But what do you do with them once they’re registered? Ay, there’s the rub. Registration isn’t the hard part – activating your newly-registered voters is the hard part. Now that requires a field effort the likes of which has never been seen in Athens before.
We were told there would be no math, but let’s play with some numbers real fast. Best case scenario, let’s assume that a candidate registers 20,000 students to vote. Now, in order for your 20,000 new registrations to be able to vote, you’ve got to have them all in to the Board of Elections by October 10. The election is on November 7, giving these students almost a month to forget that they changed their voter registration. In fact, quite a few of them probably registered because it seemed like a good idea at the time, but forgot about it by the end of the day. By the way, unless you’re counting on registering those 20,000 new voters all in one day, then the time to forget about registering is even longer; state law says that the applications have to be in no more than 15 days after they’re filled out.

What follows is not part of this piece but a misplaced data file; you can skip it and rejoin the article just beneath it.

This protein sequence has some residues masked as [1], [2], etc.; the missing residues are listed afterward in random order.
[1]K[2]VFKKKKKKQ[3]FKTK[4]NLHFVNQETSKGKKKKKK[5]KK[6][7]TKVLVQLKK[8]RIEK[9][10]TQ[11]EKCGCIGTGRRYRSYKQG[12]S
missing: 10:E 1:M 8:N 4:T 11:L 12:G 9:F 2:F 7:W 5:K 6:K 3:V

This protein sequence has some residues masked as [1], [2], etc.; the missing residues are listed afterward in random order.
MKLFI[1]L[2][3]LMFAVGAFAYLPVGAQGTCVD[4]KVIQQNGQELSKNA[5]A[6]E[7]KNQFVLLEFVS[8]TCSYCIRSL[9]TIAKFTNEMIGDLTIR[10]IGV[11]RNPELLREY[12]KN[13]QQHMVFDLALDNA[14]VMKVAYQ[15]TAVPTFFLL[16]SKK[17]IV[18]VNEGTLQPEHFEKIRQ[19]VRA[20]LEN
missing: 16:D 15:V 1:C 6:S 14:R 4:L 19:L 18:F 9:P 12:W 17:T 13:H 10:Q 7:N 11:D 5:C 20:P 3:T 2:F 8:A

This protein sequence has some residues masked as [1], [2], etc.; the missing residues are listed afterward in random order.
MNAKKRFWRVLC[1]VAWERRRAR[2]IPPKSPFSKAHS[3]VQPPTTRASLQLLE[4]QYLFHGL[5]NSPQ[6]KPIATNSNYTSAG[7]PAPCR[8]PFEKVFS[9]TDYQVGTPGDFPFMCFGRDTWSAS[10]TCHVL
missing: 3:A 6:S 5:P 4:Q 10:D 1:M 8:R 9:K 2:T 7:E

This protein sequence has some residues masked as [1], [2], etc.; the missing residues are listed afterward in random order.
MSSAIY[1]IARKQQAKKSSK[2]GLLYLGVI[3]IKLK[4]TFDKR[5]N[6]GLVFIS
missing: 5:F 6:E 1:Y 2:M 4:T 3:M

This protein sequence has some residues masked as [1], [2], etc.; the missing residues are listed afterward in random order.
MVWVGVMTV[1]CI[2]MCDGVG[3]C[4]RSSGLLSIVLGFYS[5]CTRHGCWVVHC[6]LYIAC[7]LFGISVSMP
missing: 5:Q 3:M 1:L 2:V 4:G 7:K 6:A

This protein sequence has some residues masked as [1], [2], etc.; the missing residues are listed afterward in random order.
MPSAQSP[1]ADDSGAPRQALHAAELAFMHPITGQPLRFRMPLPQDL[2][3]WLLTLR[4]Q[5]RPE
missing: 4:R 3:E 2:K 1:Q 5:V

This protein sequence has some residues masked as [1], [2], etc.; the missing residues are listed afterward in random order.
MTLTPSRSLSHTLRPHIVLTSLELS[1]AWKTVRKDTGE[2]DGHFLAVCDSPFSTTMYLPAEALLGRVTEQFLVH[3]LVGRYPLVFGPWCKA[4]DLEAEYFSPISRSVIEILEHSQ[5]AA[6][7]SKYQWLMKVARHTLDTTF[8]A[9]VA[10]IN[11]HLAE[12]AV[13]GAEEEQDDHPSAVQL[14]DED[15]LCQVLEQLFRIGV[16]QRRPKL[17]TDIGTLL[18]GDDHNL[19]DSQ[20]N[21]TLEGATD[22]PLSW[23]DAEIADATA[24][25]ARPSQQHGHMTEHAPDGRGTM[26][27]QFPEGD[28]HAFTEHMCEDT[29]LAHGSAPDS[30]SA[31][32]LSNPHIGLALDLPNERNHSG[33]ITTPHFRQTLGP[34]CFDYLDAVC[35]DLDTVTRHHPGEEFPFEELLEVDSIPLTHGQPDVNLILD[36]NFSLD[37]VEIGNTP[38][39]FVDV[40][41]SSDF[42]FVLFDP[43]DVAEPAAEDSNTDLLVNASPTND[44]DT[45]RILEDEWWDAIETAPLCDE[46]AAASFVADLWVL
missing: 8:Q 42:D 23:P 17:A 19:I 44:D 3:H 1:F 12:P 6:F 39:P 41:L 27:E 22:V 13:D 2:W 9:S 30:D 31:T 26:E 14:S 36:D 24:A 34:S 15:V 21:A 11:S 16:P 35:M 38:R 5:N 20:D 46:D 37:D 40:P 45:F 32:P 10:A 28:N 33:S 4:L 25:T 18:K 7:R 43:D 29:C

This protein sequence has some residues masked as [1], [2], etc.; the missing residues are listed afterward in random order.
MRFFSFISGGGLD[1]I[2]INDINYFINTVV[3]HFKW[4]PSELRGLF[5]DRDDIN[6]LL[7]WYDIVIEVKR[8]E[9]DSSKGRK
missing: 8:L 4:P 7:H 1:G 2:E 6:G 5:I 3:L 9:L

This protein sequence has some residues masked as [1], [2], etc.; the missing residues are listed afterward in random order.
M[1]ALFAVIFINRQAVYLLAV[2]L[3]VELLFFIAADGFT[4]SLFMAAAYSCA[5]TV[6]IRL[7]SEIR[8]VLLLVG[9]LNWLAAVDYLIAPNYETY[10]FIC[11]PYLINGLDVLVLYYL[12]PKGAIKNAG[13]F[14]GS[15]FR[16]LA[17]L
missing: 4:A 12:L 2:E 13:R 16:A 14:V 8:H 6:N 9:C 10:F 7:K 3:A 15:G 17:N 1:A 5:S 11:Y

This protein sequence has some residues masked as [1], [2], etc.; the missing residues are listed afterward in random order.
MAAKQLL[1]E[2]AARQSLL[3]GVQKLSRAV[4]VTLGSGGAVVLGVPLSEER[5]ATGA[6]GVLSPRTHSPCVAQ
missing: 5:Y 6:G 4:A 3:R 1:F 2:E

Anyway, you’ve got 20,000 new voters. You’ve got their names, addresses, maybe even their phone numbers and email addresses. How are you going to get them out to vote on November 7? More importantly, how are you going to get them out to vote for you on November 7? Remember, they’re swimming in the community pool now, and they’re fair game for any candidate with the wherewithal to get his or her hands on an updated voter file.